by Paul Kiefer
(This article originally appeared in PubliCola and has been reprinted under an agreement.)
On December 24, Washington State Reps. Debra Entenman (D-47) and Jesse Johnson (D-20) filed legislation that would set statewide restrictions on law enforcement tactics, including bans on chokeholds, tear gas and the use of unleashed police dogs for arrests. Less than a week later, state senators Manka Dhingra (D-45) and Jaime Pedersen (D-43) filed a related bill that would expand the jurisdiction of the state’s Criminal Justice Training Commission (CJTC), a group appointed by the governor that has the power to certify and decertify law enforcement officers — to give or revoke their license to work as a law enforcement officer in the state.
In the upcoming state legislative session, another half-dozen members of the house and senate Democratic caucuses plan to add their own bills to the pile of state-level reform proposals that, if passed, could dramatically reshape the role of the state government in law enforcement accountability.
Continue reading Police Accountability Is on the Agenda in the Upcoming Legislative Session
by Carolyn Bick
Though they do not say it outright, both Inspector General Lisa Judge and Office of Police Accountability Director Andrew Myerberg have written a letter to federal oversight officials and Seattle’s Chief of Police that appears to acknowledge that the police department and the City may be out of compliance with the Consent Decree.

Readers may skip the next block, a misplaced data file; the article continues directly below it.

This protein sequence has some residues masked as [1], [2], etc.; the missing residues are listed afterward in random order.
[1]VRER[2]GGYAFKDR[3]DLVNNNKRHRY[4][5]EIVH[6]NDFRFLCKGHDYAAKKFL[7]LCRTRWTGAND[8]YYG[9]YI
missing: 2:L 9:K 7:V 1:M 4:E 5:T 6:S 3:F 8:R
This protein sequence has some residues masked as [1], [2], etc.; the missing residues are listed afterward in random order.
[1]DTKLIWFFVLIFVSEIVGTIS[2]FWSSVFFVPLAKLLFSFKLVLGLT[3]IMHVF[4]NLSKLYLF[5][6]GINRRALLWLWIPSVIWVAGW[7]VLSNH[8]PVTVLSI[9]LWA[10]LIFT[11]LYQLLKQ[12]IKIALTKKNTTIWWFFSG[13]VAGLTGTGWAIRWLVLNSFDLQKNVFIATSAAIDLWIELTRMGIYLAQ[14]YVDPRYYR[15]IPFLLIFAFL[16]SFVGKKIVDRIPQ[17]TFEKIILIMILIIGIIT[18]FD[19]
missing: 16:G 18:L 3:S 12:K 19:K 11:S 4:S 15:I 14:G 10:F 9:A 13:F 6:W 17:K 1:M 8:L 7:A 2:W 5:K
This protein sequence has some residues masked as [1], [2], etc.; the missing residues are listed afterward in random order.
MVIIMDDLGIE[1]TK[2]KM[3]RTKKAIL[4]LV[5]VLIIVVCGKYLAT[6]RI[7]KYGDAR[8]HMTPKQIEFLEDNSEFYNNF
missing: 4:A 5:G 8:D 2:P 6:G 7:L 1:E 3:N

The Oct. 15 letter to United States Department of Justice (DOJ) officials, Federal Monitor Anthony Oftelie, and Seattle Police Department (SPD) Chief Adrian Diaz contains two recommendations for policy revision and follows about a month after the Emerald published a story in mid-September that outlined how the Seattle Police Department (SPD) and the City might currently be out of compliance with the Consent Decree.
Continue reading OPA, OIG Heads Seem to Acknowledge SPD, City Out of Compliance With Consent Decree in Letter to Fed Oversight Officials
by Erica C. Barnett
Seattle’s protests against police brutality, which began after the murder of George Floyd by Minneapolis police, continued into a sixth night on Wednesday as crowds moved throughout the day from City Hall in downtown Seattle to the Seattle Police Department’s East Precinct on Capitol Hill. And while it might seem as though little had changed since the night before, when police officers released tear gas and unloaded pepper spray, rubber bullets, and flash grenades on a crowd of hundreds of peaceful protesters, several things were materially different.
Continue reading On Sixth Day of Citizen Unrest, Mayor Briefly Addresses Protesters Outside City Hall